04 May 2020
Ramona Azzopardi, Fiorella San Martin and Joselyn Teuma explain how Malta has strengthened its financial certainty by successfully implementing the ATAD II regulations to its domestic legal system.
This article was first published in International Tax Review.
Since the publication of the ATAD I and ATAD II directives at EU level, Malta has gradually started to adopt the provisions prescribed in the EU legislations and implement them into its domestic legal system.
While the provisions of ATAD I came into effect as of last year by means of the EU Anti-Tax Avoidance Directives Implementation Regulations, the provisions of the ATAD II, dealing with hybrid mismatches, were transposed in Malta in December 2019, through a revision of the same regulations (ATAD II regulations). The ATAD II regulations entered into effect as of January 2020, with the exception of the provisions on reverse hybrid mismatches, which shall take effect as of January 2022.
ATAD II regulations apply to Malta’s taxpayers, including permanent establishments (PE) situated in Malta, and to entities which are treated as transparent for tax purposes in Malta. Its principal aim is to determine and correct mismatch outcomes which result directly from hybrid mismatch arrangements.
Considering the outcomes
In terms of ATAD II regulations, a mismatch outcome is deemed to arise in the following circumstances:
(i) A double deduction – where a deduction of payment, expense or loss is claimed both in the source state and the investor’s state; or
(ii) Deduction without inclusion – where a deduction of payment is claimed in the jurisdiction of the payer and no corresponding inclusion is made in the jurisdiction of the payee.
ATAD II regulations also cover an array of arrangements which are considered as hybrid mismatches including payments made under hybrid financial instrument, payments made by or to hybrid entities, hybrid PEs, and imported mismatches.
Tackling mismatch outcomes
ATAD II regulations provide for measures which address mismatch outcomes resulting from hybrid arrangements by disallowing a claim for deduction in Malta or imposing the inclusion of certain income, depending on the nature of the mismatch.
Under ATAD II regulations however, a disallowed deduction may be set-off against dual inclusion income which arises during a current tax period or a subsequent one.
A deduction is also restricted for any payments made by a taxpayer where such payments directly or indirectly fund deductible expenditure and give rise to a hybrid mismatch as a result of a transaction or a series of transactions. The transactions in question must be made between associated enterprises or entered into as part of a structured arrangement, unless one of the jurisdictions involved in the transactions has made an equivalent adjustment in respect of the hybrid mismatch. Certain mismatch outcomes, resulting from an arrangement involving a payment of interest under a financial instrument to associated enterprise may however, fall outside scope of the rules.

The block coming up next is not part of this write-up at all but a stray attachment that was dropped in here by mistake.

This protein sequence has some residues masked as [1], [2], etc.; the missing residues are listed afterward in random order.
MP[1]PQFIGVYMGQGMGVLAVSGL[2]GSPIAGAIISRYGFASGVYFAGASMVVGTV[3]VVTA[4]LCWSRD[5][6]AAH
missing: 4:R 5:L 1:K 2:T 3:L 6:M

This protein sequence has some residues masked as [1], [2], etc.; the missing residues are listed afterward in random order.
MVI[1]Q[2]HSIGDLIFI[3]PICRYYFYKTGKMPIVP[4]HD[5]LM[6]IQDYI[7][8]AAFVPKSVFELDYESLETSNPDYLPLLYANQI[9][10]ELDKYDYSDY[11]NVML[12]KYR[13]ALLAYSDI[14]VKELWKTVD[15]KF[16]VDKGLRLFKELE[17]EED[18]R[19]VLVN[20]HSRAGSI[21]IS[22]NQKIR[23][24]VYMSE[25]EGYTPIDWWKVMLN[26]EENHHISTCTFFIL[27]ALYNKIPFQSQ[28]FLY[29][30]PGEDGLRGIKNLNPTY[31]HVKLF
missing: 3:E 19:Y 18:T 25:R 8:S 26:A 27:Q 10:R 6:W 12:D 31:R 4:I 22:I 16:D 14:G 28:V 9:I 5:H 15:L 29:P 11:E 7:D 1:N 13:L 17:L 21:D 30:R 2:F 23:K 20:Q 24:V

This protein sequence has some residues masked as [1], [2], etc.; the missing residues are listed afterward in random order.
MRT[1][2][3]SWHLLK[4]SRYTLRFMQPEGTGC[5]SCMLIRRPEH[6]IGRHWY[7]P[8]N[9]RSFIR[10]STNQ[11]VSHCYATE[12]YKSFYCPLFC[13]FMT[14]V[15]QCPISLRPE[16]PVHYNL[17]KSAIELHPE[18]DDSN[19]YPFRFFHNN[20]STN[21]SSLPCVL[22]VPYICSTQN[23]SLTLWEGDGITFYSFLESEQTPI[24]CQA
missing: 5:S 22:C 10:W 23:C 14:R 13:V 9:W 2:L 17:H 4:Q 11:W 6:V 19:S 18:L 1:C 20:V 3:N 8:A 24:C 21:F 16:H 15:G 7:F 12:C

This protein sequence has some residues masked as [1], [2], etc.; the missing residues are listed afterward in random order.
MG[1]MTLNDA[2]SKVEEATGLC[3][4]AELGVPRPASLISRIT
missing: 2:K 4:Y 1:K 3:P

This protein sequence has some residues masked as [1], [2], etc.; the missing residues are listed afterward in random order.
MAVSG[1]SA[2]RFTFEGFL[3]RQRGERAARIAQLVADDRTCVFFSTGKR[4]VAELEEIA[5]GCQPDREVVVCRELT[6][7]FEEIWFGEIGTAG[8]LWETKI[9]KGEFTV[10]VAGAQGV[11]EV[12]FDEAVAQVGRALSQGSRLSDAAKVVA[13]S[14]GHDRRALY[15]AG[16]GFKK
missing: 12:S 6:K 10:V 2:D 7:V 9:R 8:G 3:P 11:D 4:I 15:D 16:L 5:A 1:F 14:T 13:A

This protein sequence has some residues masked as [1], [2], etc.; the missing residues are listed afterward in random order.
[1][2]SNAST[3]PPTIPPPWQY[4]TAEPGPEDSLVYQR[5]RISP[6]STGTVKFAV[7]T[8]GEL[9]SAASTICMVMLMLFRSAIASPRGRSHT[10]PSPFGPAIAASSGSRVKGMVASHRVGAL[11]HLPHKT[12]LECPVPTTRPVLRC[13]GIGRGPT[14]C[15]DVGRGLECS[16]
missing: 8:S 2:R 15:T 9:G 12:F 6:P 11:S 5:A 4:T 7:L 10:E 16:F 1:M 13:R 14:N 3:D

Furthermore, a Malta-based taxpayer is under the obligation to include to its tax base income attributable to its disregarded PE unless the same income is exempt from tax by means of double tax treaty between Malta and the respective third country.
ATAD II regulations also require that where a hybrid transfer is designed to produce a relief for tax withheld at source on a payment derived from a transferred financial instrument to more than one of the parties involved, the benefit of the relief is to be limited proportionally to the net taxable income regarding the payment in question.
Reverse hybrids mismatches and its components
ATAD II regulations provide for instances where an entity, due to its unique characterisation in different jurisdictions, is seen as transparent in one jurisdiction and opaque in the other. Under the regulations, an entity may be considered as resident in Malta for tax purposes, if one or more foreign investor entities hold a substantial interest in the Malta incorporated hybrid entity and the jurisdiction of the investors treat it as a taxable entity. This general principle, however, provides for an exception in relation to collective investment vehicles, which are exempt from the scope of reverses hybrid mismatch rules.
Dual residence mismatches
Where a taxpayer is deemed resident for tax purposes in two jurisdictions, the taxpayer ends up utilising its status in both jurisdictions to benefit from a dual deduction on payment, expenses or losses from its tax bases.
With the implementation of ATAD II regulations, however, this is limited, as the claim for deduction may be denied where one of the jurisdictions claiming tax residency is Malta. Where the other jurisdiction is an EU member state, the deduction can be denied only if the taxpayer is deemed as not resident in Malta under the double tax treaty between Malta and the other member state.